Malay Chicken

At the first poultry show in England in 1845 the Malay Chicken had its classification, and in the first British Book of Standards of 1865 descriptions were included of both the black/red and the white Malay. One of the oldest breeds, the Malay reached this country as early as 1830 and our breeders developed it, particularly in Cornwall and Devon. At the turn of the twentieth century the Malay was the first breed to be bantamized, the bantams proving to be more popular than the large fowl.

They were large in comparison to other bantams, and it is difficult to reduce size further without losing the typical large fowl characteristics. They should follow the large fowl standard in every respect except weight.

Malay Chicken

Malay Chicken

Malay Chicken - Cock

Malay Chicken – Rooster

Characteristics: Malay Chickens are very tall and appear bold and perhaps cruel due to their projecting eyebrows. They are closely feathered with short feathers and carry their bodies inclined upward with tail low or drooping. They are rugged and have a reputation for vigor and long life. They require exercise to maintain muscle tone and hardness of feather. Most hens will go broody but are not a good choice because their long legs don’t fit easily in a nest.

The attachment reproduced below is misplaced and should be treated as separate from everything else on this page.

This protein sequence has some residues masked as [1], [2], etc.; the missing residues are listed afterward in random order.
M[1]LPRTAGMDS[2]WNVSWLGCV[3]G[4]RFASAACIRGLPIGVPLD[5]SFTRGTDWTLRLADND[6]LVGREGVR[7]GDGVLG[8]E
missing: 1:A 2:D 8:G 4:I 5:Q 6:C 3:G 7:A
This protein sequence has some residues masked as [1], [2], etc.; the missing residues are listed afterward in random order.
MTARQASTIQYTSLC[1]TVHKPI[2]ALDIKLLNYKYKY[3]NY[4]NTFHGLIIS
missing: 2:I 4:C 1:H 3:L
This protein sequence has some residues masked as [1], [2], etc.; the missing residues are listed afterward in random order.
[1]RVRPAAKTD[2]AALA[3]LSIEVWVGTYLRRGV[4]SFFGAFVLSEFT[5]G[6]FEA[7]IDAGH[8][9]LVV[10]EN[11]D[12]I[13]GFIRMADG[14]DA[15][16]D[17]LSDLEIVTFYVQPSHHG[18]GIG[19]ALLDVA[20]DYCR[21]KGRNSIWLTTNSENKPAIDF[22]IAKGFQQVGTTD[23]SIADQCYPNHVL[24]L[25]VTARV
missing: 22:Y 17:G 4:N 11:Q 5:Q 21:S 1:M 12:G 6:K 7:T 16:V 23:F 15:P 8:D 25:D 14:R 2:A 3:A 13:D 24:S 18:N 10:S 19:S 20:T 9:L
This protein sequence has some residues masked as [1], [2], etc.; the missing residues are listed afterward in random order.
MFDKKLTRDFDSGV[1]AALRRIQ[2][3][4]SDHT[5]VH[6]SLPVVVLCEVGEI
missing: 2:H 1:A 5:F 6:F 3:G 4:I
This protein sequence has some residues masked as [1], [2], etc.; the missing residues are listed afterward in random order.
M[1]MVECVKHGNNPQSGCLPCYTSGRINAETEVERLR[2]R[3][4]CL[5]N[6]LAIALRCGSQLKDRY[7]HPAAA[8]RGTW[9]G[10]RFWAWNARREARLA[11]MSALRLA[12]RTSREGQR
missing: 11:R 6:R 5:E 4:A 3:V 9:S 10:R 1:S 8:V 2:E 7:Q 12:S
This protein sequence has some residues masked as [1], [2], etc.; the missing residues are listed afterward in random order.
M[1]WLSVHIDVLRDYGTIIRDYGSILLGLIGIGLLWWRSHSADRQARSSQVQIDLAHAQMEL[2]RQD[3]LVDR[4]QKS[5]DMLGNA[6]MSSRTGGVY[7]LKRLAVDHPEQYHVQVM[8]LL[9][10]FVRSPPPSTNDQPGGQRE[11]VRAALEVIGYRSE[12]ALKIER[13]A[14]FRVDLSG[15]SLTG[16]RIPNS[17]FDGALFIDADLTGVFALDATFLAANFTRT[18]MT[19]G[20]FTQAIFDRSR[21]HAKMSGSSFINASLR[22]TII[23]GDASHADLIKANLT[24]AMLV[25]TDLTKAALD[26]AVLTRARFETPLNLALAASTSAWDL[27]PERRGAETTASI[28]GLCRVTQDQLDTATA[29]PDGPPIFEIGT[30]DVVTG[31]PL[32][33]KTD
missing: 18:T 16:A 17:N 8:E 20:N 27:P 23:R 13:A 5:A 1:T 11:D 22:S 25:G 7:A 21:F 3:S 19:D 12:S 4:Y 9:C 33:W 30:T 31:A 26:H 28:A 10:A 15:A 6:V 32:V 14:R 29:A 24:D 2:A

• Standard Weights: Cock-9 pounds; hen-7 pounds; cockerel-7 pounds; pullet-5 pounds.
  • Skin Color: Yellow
  • Egg Shell Color: Brown
  • Use: Exhibition fowl.
  • Origin: Asia

Interested in raising chickens, but not sure which breed might be right for you?

Things to consider:

Geography: Consider geography when selecting a breed. In cooler areas of the country, consider raising heavier birds. In hotter areas, consider lighter weight birds. Some birds have been specially breed for cold climates. Consider these birds if you live in a cold-climate area.

Space: Where will you be raising these chickens? Do you have a lot of farm land for the animals to be raised on, or are you planning to raise them in your backyard? If you have a small space in which to raise the birds, choose breeds with a calmer temperament and avoid birds that are listed as active. Active birds will not be happy in close confinement.

Temperament: When choosing a breed, consider temperament. Some breeds are calmer than others. If raising chickens in a backyard or in the city, you may prefer a calmer breed.

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